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Psychology A Level at St Angela's Ursuline School

Course description

The mind is something intangible that exists within our brain. An unseen process of enzymes, chemicals and electric current moving within the structure of our neural networks dictates why we feel, think and behave the way we do. But why is it that some people suffer from stress and mental illness? Why do some people fear snakes yet a few think they are cuddly? Psychology looks at questions like these in the study of the human mind and behaviour. It is a science with cutting edge research that has real world applications to issues in everyday life, ranging from things like artificial intelligence to social change. Psychology is the study of how people think, act, react and interact. It is concerned with all aspects of human behaviour and the thoughts, feelings and motivations underlying such behaviour.

Psychologists do not just attempt to simply explain people’s behaviour, they use their understanding to help people with difficulties and bring about change for the better. For example, psychologists are concerned with practical problems such as reducing stress at work, helping students who have difficulties at school, designing better housing estates and helping victims of crime.

Psychologists observe and measure behaviour and their therapies are based on scientific study. Psychology has links with many disciplines including biological, computer and forensic science as well as humanities such as sociology, philosophy, anthropology and even literature.

Entry requirements

Students are required to have a B in GCSE Maths, alongside a B in English and Science, (preferably Biology.) No previous experience of Psychology is required, as the course is very contemporary. Due to the evidence studied, a keen interest in cultural affairs is also beneficial.


‘How Science Works’ underpins all work completed on the course and is both implicit and explicit throughout all lessons. There is no written coursework; Students are assessed solely on their examination performance. Students should therefore be able to read complex material from a wide range of sources, to learn scientific experiments and analyse them using statistics. The A Level is based on essay skills.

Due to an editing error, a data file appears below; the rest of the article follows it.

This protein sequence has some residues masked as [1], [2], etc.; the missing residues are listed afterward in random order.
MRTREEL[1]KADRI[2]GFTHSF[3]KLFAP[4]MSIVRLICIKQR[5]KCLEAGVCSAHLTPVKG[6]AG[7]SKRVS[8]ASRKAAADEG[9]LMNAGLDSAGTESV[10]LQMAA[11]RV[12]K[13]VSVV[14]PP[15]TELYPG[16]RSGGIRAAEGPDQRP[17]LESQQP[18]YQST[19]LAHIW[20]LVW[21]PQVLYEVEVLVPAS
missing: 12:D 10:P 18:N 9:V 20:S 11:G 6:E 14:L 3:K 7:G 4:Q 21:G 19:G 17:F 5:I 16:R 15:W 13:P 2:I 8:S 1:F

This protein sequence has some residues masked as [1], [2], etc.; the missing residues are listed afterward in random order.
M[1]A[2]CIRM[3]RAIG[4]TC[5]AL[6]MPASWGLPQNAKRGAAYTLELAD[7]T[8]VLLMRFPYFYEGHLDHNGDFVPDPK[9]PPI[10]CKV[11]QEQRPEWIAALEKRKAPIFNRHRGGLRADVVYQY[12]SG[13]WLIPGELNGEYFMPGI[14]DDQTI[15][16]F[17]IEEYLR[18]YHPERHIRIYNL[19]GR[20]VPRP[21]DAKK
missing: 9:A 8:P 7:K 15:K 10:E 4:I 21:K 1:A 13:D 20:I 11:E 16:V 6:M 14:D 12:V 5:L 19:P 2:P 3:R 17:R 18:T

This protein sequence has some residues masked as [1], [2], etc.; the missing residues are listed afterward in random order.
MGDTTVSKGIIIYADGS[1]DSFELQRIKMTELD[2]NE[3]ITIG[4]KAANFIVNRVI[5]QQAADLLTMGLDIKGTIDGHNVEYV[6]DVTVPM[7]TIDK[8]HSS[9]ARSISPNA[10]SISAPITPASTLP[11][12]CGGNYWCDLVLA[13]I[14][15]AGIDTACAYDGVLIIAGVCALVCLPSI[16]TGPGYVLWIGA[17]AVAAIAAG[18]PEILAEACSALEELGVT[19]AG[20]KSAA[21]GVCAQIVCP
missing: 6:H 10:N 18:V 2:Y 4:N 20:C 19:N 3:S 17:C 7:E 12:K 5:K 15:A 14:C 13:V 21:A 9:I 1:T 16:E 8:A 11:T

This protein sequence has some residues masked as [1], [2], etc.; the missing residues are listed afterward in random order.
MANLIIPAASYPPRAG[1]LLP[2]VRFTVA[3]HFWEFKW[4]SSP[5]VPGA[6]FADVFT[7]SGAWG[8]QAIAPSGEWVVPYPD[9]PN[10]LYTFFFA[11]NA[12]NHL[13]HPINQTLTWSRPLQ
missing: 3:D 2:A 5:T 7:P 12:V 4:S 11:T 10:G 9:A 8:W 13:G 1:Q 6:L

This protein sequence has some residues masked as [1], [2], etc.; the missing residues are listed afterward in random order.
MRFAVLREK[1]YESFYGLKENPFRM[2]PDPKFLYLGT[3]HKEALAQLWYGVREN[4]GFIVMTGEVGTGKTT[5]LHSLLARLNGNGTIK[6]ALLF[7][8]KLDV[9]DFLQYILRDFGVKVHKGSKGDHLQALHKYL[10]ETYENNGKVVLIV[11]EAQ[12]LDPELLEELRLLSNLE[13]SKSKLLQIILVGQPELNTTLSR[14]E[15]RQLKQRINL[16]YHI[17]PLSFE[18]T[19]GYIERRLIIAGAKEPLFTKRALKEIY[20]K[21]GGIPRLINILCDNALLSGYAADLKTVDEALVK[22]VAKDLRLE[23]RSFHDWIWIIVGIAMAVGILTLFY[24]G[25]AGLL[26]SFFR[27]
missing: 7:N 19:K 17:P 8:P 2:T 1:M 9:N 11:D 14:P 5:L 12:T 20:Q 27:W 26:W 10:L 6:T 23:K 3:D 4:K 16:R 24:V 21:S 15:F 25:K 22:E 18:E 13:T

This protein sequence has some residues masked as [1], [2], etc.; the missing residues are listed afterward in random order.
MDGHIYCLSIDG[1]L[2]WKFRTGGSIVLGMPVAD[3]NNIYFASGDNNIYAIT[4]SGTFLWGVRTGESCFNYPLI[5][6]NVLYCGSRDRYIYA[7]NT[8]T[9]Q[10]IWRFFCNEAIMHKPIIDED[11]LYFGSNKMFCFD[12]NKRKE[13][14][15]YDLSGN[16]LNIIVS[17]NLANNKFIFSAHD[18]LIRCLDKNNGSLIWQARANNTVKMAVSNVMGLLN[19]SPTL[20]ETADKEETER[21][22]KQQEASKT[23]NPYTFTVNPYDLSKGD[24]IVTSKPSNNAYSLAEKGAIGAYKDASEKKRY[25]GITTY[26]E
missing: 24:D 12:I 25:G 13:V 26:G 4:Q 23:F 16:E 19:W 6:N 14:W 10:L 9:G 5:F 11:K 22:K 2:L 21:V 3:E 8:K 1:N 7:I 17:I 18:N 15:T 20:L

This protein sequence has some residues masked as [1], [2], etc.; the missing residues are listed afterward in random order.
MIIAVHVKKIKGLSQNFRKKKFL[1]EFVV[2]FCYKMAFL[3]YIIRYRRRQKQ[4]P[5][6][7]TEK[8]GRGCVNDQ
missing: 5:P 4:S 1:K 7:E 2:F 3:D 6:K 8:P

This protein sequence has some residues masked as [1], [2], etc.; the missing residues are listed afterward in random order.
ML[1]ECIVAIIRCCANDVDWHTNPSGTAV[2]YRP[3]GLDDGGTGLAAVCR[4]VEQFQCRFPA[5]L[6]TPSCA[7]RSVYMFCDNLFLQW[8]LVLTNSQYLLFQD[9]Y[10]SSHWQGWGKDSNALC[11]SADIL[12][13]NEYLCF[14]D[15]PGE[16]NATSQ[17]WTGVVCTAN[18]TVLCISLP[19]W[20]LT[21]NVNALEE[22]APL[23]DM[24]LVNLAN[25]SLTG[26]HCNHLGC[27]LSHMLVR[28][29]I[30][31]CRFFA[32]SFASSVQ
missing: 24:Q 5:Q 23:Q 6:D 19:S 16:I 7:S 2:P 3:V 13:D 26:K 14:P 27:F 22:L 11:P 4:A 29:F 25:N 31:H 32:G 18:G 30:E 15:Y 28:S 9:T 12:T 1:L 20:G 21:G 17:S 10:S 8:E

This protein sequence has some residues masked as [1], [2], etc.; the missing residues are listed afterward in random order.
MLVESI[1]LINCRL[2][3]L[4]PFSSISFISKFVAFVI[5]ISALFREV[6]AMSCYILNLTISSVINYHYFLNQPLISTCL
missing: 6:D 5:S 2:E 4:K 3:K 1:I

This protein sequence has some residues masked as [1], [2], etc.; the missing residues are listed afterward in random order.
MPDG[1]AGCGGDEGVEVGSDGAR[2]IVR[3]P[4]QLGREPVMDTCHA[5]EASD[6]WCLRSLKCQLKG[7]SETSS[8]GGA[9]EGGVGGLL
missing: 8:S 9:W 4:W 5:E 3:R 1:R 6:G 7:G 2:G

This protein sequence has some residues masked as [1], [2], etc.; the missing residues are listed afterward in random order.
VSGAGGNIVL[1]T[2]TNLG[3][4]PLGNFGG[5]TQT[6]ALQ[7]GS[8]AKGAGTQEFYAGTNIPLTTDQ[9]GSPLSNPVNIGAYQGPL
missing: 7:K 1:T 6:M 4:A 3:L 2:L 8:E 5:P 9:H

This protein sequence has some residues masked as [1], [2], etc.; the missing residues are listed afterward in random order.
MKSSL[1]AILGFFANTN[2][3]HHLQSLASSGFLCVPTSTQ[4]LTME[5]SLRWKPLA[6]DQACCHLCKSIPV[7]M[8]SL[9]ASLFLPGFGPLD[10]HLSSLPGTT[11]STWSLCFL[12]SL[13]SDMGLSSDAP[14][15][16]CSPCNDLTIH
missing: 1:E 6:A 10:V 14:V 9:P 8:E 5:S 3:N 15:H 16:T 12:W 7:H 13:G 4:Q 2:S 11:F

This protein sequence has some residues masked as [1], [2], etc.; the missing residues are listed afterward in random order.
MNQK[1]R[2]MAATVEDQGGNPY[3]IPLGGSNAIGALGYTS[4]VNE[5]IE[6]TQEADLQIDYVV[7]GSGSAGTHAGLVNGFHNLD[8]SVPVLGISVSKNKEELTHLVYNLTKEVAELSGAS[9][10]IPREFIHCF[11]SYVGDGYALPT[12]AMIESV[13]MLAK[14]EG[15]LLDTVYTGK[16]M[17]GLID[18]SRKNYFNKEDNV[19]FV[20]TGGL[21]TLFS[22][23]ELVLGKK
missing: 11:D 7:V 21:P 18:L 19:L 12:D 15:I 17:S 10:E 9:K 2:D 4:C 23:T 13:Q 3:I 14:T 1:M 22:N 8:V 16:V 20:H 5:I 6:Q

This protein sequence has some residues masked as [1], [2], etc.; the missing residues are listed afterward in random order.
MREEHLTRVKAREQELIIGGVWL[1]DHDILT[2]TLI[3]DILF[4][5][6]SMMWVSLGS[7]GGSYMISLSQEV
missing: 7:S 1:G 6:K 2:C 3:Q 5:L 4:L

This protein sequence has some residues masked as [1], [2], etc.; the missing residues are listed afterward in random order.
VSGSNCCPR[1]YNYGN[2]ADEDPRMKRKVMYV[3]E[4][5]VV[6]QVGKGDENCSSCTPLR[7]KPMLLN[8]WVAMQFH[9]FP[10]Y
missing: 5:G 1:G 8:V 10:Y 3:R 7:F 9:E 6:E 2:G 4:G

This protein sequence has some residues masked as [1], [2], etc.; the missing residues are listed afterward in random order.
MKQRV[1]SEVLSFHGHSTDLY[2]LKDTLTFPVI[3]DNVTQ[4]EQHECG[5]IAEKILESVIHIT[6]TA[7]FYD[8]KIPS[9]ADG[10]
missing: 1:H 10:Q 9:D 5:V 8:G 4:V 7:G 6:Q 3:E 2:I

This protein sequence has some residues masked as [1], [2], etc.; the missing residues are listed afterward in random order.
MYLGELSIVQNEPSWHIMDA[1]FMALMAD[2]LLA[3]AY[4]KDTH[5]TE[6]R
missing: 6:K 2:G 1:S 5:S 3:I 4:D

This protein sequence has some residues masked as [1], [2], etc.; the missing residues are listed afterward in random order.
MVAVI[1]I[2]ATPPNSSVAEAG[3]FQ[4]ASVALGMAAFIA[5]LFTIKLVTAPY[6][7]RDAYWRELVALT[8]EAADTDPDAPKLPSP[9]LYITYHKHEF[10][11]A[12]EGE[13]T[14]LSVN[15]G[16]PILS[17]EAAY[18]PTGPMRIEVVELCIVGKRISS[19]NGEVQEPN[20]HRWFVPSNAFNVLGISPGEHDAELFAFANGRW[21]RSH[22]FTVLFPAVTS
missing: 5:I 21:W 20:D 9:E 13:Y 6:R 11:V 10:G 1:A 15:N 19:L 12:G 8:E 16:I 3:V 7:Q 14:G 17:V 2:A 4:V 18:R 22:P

There are three papers that will be used to test students on the A level programme: Paper 1: Introductory topics - Social influence, Memory, attachment and Psychopathology.
Paper 2: Psychology in Context – Approaches in Biopsychology and Research Methods
Paper 3: Issues and Options in Psychology – Issues and Debates in Psychology.

Alongside the main exams, there are regular class assessments, mock papers and formal and informal tests. All assessments are tracked against a students’ target grade to ensure that every student reaches their full potential.

Future opportunities

There has never been a better time to work in Psychology. Many of our students go on to read Psychology at university and pursue a career within the discipline. Most commonly, psychologists can be found in the health and education services although they appear in almost all aspects of life. Types of work undertaken include; teaching, business management, the prison service, the police, advertising, armed forces, teaching, the health service, the civil service, sports and the media. Last year our students went on to study a variety of degrees including Medicine, Criminology, Child Development, Nursing, Psychology, Occupational Therapy and Social Policy.

How to apply

If you want to apply for this course, you will need to contact St Angela's Ursuline School directly.

Last updated date: 15 March 2017
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Key information

  • Start date: Next September